Following Moscow threatening to retaliate and escalate, it seems the European Union is seeking to rapidly defuse tensions after earlier in June giving Lithuania the go-ahead to block all rail and road transit of Russian goods going to Russia’s exclave of Kaliningrad. Some one million Russian citizens of Kaliningrad Oblast have been cut off from normal and vital reception of goods through neighboring EU-NATO member Lithuania since June 17 due to enforcement of EU sanctions against Moscow.
But Reuters is reporting Wednesday that Brussels is ready to climb down quickly from its hard line sanctions enforcement stance, after last week the Kremlin warned Lithuania that “Russia will certainly respond to such hostile actions.” A statement from Nikolai Patrushev, the Secretary-General of Russia’s Security Council, at the time threatened: “The consequences will have a serious negative impact on the population of Lithuania.” But now EU leaders are said to be seeking compromise.
The EU is now talking sanctions exemptions rather than enforcing them over an area that will only ensure escalation with Moscow.
European officials are in talks to exempt the area from sanctions that have so far hit industrial goods like steel and pave the way for a deal in early July if EU member Lithuania drops its reservations, the people who refused said Not to be credited because the discussions are private.
This despite all the talk of a unified front and “resolve” to not only enforce existing anti-Russia sanctions but ramp up further punitive measures over the Ukraine invasion at both the G7 and NATO summits held this week.
Russia has said it would for the time being ferry goods across the Baltic Sea to its territory of Kaliningrad. At the same time, Russia’s military nearer to the start of the Kaliningrad ‘blockade’ initiated missile exercises in the Baltic Sea, which featured anti-ship missile ‘live fire’ against targets. The Defense Ministry even publicized and promoted footage of the threatening drills.
And more crucially, there are emerging reports of further fresh Russian missile deployments to Kaliningrad’s Baltic Sea coast. “Analysis of satellite imagery shows that Russia has now positioned advanced anti-ship missiles on the Kaliningrad coast,” a fresh report in the global maritime monitoring site Naval Newsfinds. “The systems are deployed to the Mys Taran headland, a prominent landmark mid-way along the exclave’s short coastline.” According to details in the report:
The missile systems are two types which are often deployed together. The first, 3K60 Bal system (NATO: SSC-6 Sennight), is loosely equivalent to the Harpoon. It shoots the Kh-35 missile, known by the NATO reporting name SS-N-25 Switchblade. This is the same missile that Ukraine’s Neptune system is based on. Each Bal TEL (transporter erector launcher, read ‘launch truck’) can carry 8 missiles. This is more than most other comparable coastal defense systems.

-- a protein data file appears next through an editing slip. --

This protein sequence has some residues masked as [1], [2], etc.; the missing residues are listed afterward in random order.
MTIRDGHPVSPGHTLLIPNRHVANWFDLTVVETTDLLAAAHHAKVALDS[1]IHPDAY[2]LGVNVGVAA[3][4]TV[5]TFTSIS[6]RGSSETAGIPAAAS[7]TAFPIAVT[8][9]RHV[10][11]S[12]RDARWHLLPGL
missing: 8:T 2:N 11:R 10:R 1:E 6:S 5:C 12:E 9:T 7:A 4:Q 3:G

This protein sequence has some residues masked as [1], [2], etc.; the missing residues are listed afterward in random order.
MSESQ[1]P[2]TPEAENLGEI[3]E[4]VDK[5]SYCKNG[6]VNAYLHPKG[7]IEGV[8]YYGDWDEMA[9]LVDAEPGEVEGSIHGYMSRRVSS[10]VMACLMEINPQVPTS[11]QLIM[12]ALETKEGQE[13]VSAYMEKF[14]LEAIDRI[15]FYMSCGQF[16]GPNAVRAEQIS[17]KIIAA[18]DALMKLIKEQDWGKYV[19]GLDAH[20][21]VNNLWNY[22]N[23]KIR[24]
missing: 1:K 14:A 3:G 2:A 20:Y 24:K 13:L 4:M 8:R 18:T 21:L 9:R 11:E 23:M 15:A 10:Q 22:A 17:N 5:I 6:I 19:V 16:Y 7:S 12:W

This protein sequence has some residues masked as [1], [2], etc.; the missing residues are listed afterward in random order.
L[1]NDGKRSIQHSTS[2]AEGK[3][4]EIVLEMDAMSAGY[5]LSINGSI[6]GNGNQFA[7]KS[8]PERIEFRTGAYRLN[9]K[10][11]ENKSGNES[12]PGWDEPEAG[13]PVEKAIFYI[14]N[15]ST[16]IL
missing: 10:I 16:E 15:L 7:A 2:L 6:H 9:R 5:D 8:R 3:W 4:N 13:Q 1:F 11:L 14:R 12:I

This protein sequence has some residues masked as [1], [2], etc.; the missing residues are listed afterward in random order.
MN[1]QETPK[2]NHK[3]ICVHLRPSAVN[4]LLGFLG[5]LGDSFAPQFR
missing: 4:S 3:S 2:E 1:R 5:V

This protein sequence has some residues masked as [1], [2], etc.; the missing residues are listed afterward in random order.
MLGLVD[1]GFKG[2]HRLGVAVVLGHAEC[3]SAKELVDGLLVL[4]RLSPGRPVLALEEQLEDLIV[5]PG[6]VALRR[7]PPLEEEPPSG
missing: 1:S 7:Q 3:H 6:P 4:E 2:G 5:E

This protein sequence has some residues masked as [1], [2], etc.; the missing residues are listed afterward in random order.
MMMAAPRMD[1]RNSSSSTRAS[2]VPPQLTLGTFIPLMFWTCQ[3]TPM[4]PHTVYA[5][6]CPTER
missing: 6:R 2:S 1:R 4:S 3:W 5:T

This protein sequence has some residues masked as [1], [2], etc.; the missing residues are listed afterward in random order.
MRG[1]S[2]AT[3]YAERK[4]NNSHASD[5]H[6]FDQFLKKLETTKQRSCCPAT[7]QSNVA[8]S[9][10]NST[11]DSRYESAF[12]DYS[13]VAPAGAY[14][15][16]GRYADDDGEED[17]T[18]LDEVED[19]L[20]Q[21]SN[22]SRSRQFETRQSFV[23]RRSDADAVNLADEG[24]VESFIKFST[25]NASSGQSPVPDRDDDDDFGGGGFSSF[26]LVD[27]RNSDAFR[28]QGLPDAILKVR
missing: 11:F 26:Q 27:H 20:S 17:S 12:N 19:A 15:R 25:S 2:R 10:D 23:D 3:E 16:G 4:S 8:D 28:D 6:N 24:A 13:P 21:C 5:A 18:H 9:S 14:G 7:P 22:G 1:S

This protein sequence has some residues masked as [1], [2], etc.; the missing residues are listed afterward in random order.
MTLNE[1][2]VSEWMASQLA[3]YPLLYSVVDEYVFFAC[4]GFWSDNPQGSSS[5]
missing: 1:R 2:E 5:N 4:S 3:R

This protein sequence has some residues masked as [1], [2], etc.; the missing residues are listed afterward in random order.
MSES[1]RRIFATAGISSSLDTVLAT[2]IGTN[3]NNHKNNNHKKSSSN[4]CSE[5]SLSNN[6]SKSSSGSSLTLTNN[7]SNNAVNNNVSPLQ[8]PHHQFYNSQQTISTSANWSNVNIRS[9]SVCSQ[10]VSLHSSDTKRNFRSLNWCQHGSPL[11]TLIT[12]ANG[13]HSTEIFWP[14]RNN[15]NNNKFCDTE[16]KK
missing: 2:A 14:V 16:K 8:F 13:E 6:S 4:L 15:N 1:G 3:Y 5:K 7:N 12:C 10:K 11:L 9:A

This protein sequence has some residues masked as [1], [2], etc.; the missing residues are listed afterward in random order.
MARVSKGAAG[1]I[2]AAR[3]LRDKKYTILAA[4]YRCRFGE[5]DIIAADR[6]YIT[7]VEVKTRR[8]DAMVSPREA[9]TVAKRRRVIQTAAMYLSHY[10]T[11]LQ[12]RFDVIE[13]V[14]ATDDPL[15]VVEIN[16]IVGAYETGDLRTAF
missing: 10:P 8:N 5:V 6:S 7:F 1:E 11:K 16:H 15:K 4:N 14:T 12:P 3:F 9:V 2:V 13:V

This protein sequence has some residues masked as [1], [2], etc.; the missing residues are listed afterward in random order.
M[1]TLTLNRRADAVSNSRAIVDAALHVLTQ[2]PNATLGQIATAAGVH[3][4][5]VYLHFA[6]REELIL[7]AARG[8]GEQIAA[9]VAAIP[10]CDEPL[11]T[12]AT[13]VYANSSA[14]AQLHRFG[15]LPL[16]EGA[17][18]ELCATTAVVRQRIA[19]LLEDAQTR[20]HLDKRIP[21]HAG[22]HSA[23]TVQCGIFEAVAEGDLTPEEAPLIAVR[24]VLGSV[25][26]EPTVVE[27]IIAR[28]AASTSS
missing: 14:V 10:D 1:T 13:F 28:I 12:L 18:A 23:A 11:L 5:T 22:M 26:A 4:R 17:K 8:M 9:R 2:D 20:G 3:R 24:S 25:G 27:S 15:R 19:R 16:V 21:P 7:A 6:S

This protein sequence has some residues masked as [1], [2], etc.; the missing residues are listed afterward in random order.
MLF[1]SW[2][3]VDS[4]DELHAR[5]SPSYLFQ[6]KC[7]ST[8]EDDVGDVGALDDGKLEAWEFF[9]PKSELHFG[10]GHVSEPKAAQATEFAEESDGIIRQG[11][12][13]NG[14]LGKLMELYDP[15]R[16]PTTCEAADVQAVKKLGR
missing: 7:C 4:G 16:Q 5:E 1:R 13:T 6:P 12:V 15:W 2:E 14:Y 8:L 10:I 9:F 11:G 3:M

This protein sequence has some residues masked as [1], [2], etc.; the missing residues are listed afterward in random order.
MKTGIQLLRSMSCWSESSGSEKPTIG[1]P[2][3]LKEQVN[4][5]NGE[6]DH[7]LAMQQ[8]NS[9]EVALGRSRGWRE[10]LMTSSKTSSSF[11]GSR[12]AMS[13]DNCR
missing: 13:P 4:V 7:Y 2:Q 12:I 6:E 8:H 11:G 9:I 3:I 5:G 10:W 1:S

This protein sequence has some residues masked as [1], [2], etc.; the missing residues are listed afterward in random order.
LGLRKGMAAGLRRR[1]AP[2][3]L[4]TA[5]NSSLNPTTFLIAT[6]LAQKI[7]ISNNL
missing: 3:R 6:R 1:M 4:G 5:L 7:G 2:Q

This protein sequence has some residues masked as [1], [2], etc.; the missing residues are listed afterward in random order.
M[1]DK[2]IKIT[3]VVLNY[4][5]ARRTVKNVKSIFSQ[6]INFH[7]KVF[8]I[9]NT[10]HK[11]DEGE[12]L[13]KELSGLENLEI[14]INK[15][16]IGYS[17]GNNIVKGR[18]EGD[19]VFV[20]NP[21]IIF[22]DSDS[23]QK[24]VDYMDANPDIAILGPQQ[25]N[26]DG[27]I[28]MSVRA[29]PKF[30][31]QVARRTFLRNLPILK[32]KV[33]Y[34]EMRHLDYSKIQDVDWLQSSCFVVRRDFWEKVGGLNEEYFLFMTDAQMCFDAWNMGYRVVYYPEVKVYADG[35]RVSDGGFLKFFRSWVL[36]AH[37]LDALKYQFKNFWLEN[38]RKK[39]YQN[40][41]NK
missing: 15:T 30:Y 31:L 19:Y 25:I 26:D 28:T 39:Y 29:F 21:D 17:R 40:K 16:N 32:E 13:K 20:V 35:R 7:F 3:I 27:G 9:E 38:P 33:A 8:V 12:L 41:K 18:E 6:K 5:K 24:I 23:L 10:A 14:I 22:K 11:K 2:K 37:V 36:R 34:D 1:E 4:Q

Bal has an effective range of around 70 nautical miles, with an improved version increasing this to 160 nautical miles.
The recent drills have given way to fears that Russia could exercises a ‘military option’ if overland goods to Kaliningrad, which is sandwiched on two sides by NATO states, continue to be blocked, per the Reuters report:
If the traditional route for Russian goods to Kaliningrad, first via allied Belarus and then Lithuania, is not restored, the Baltic state fears Moscow could use military force to plow a land corridor through its territory, the person said.
Germany, meanwhile, has troops stationed in Lithuania and could be drawn into a confrontation with its NATO allies if that were to happen.
Moscow has also in the recent past not hesitated to position short-range Iskander missiles in its Kaliningrad exclave.
Meanwhile, there are some surprisingly blunt admissions coming out of Western officials over the Kaliningrad crisis, such as the following in Reuters:
“We have to face reality,” said one person with direct knowledge of the EU discussions, calling Kaliningrad “sacred” for Moscow.
“(Putin) has a lot more influence than we do. It’s in our interest to find a compromise,” he said, acknowledging that the eventual result might seem unfair.
Some of the particular forms of compromise could involve freight traffic being exempted on the basis that it wouldn’t count as “international” trade according to the ‘letter’ of EU sanctions policy (given the exclave is already Russia’s), or issuing waivers on a “humanitarian” basis; however, Lithuania appears in a mood to “stand up” to Russia and not make significant concessions.
Given the Russian escalation and possible missile build-up in the Baltic region, it is looking like goods could flow normatively to Kaliningrad within a few days, according to officials cited in Reuters.
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